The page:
Welch’s elimination wrapped up a 17-hour Day 7
The huge fields result in massive paydays, but they also mean players invest a ton of time into the event. It obviously takes longer to maneuver through 8,000 players than to survive an 800-player field.
To account for that, officials schedule the 2022 main event for nine days of play. They spread those nine days out over two weeks with four different starting flights and two separate Day 2s. Players could register for the event until the start of Day 2, and the field wasn’t completely combined until Day 3.
|Sunday, July 3||Day 1A||631 of 900 Entries|
|Monday, July 4||Day 1B||634 of 880 Entries|
|Tuesday, July 5||Day 1C||1,376 of 1,800 Entries|
|Wednesday, July 6||Day 1D||3,297 of 4,370 Entries|
|Thursday, July 7||Day 2ABC||1,260 of 3,580 Entries|
|Friday, July 8||Day 2D||1,733 of 3,749 Entries|
|Saturday, July 9||Day 3||2,993|
|Sunday, July 10||Day 4||1,299|
|Monday, July 11||Day 5||380|
|Tuesday, July 12||Day 6||35|
|Wednesday, July 13||Day 7||10|
|Thursday, July 14||Scheduled Off-Day||N/A|
|Friday, July 15||Day 8||3|
|Saturday, July 16||Day 9||1|
The original plan for Day 7 was to play down to the final table. Since the event was played nine-handed, a final table would correspond with the final nine players. However, WSOP tournament officials redraw the field to an “unofficial final table” when they are one elimination from a final table.
In this case, that meant a redraw to one table with 10 players remaining. If it were a six-handed event, players would combine when seven remained. Officials implement this to prevent stalling. Some players try to manipulate the structure and get an extra pay jump typically correlated with a final table finish.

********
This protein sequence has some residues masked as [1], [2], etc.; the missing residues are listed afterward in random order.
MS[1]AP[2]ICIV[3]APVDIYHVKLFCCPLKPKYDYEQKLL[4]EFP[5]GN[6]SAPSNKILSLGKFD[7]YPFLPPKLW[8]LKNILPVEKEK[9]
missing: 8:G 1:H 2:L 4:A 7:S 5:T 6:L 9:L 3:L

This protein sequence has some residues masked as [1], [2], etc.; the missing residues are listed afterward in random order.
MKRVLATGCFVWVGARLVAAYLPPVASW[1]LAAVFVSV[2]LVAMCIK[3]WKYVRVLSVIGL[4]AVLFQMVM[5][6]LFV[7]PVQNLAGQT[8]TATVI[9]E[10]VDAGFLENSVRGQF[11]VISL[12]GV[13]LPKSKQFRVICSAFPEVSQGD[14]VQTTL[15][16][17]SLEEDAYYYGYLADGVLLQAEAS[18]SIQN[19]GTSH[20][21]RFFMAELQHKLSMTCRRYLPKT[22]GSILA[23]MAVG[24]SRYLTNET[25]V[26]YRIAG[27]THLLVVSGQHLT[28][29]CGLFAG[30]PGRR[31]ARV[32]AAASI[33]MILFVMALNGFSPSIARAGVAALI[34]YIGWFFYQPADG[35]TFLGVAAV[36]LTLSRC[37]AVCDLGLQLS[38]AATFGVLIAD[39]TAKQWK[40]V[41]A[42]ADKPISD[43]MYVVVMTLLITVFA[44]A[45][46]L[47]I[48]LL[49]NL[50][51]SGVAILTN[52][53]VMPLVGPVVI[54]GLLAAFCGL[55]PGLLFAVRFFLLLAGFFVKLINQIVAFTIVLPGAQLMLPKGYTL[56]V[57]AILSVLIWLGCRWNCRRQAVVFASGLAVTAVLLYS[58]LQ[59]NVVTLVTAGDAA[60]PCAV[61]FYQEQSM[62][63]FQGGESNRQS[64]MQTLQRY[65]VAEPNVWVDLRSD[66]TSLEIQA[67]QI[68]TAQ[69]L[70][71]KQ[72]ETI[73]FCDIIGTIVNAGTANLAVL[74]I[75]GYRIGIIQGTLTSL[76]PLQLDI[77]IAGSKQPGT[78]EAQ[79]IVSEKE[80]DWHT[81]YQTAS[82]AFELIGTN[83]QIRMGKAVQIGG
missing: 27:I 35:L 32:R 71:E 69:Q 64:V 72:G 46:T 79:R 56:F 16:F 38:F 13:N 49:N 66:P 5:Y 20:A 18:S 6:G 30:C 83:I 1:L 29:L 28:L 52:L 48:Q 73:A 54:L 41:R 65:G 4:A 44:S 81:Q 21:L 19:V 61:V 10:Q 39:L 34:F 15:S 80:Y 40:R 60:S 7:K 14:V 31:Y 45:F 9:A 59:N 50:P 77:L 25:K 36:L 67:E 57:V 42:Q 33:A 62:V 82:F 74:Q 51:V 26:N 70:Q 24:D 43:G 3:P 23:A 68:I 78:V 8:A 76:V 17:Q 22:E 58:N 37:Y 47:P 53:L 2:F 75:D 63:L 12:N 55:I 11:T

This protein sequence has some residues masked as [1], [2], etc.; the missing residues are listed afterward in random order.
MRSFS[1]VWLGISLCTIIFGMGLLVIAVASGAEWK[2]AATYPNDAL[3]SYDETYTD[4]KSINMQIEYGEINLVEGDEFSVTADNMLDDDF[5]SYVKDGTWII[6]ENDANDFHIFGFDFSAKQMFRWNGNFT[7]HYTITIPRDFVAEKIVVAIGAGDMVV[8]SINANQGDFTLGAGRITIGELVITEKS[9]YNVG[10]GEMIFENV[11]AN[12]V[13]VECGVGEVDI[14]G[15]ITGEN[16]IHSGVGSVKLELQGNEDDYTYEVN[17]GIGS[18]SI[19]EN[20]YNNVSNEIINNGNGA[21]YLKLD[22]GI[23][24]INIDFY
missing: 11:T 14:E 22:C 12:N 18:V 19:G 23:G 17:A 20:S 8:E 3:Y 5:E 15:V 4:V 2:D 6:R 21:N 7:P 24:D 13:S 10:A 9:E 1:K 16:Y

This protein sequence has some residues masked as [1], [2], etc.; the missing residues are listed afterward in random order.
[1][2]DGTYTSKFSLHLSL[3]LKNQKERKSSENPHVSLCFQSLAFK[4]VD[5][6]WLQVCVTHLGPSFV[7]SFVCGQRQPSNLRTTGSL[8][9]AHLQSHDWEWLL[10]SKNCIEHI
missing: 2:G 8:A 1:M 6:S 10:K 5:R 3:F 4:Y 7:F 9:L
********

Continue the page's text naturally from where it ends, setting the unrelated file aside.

However, Day 7 took so long that WSOP officials decided it was better to conclude the day with 10 players remaining, instead of the scheduled nine.
Jorstad sends Welch packing
When Day 7 kicked off, 35 players were seeking a spot at the final table. Welch started the day 34th in chips and with very little hope of making the final nine. But with a little bit of luck, skill and some well-timed double-ups, Welch found himself alive deeper and deeper into the day.
Cards got in the air on Wednesday, July 13, at 2 p.m. Welch wasn’t eliminated until Thursday morning just before 7 a.m. He headed to receive his payout when his K-5 couldn’t out flop the eventual champion’s A-K.
Welch’s bust-out hand concluded a 17-hour Day 7, and the final 10 players received a day off before finishing the tournament.
Su’s disappointing final table
After Welch hit the rail, it left Jorstad and Su tied atop the chip counts with $83.2 million worth of chips each. But the two chip leaders saw their paths go in drastically different directions.
Here were the chip counts of the final 10 players:
Short-stacked Asher Conniff, who was the most accomplished tournament player of the 10 remaining, was the first casualty on Day 8. Conniff was all in on the seventh hand of the final table and lost a race with 10-10 against Michael Duek’s A-K.
There wasn’t another elimination for nearly six hours and 95 hands. Chips swung back and forth throughout that time, and Su, who was one of the chip leaders at the start of the day, found himself near the bottom of the leaderboard.
Su got the last of his chips in the middle preflop with 8-8, but ran into Philippe Souki’s K-K. The Boston-born Su couldn’t get lucky and was out in ninth.